Even if some U-Bahn drivers come to work, it wouldn't mean that they could operate any trains. That's because if the control centre goes on strike, no underground train will be allowed on the tracks. "I think the S-Bahn will have a lot to do on Friday," Nelken said.

A total of 28 subcontracted bus lines and all ferries are excluded from industrial action because subcontractors are not on strike.

- The following bus lines are running: 106, 161, 162, 163, 168, 175, 179, 218, 234, 263, 275, 320, 322, 334, 341, 349, 363, 365, 371, 373, 399

- The following bus lines are operating with some restrictions: 112, 140, 184, 283, 284, 370 and 893

- The BVG ferry lines are also in operation. There are six ferry lines at locations including at Wannsee and Müggelsee.

Cycle, car pool or work from home

In order to get to work, most passengers will have to switch to other means of transport. It is recommended that passengers travel by bike or join a carpool with other colleagues. Other workers have been asking to work from home when possible to avoid trying to travel during the strike.

It is likely that taxis will be booked up in advance.

Meanwhile, the Berlkönig ride sharing service will also be affected. Although the drivers are not employed by BVG, the vehicle fleet uses parking spaces owned by the company.

"I don't think many drivers will get their vehicles from the yard," said press spokeswoman Nelken.

Can I be late for work because of the strike?

In short – not really, although hopefully employers are understanding. According to German law, members of staff are responsible for getting to work on time. And this is also the case if, for example, buses and trains are cancelled or delayed due to a strike, explained Nathalie Oberthür, specialist lawyer for labour law, reported DPA.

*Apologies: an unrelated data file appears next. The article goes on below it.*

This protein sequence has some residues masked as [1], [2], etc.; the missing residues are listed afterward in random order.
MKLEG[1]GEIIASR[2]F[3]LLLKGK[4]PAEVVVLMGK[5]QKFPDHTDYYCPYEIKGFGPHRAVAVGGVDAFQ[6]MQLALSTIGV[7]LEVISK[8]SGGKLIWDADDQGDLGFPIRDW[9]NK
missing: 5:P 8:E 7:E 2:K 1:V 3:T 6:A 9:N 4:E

In concrete terms, this means that if the industrial action and its presumed consequences have been announced in advance, workers must prepare accordingly – i.e. set off earlier or use other means of transport.

Anyone who does not do this and arrives late theoretically risks a warning, even if it only happens once. It is different if there is no time to prepare, for example if there is a transport accident or freak weather. Employees cannot be reprimanded for arriving late in these circumstances.

Furthermore, anyone who misses their working hours isn't obliged to receive any pay for it in these circumstances according to Oberthür.

Why is the strike taking place?

Verdi demands that the weekly working time for employees who joined the BVG after 2005 be reduced from 39 to 36.5 hours – with full wage compensation.

This would require 500 additional employees, said Claudia Pfeiffer, managing director of the local employers' association (KAV), earlier this week.

The negotiations on the new collective agreement for the 14,500 employees are also about a fairer classification in the wage and salary table. The Christmas bonus of €1,400, which is only paid out after one year of being an employee, should also be paid earlier, according to the union.

The trade union has also demanded a one-off payment of €500 from the BVG for its members. The bottom line is that all the improvements demanded would increase the BVG's annual personnel costs (most recently around €570 million) by €60 million, according to Verdi.

The union has warned that more strikes could take place.

BVG bosses have described the strike as "completely inappropriate".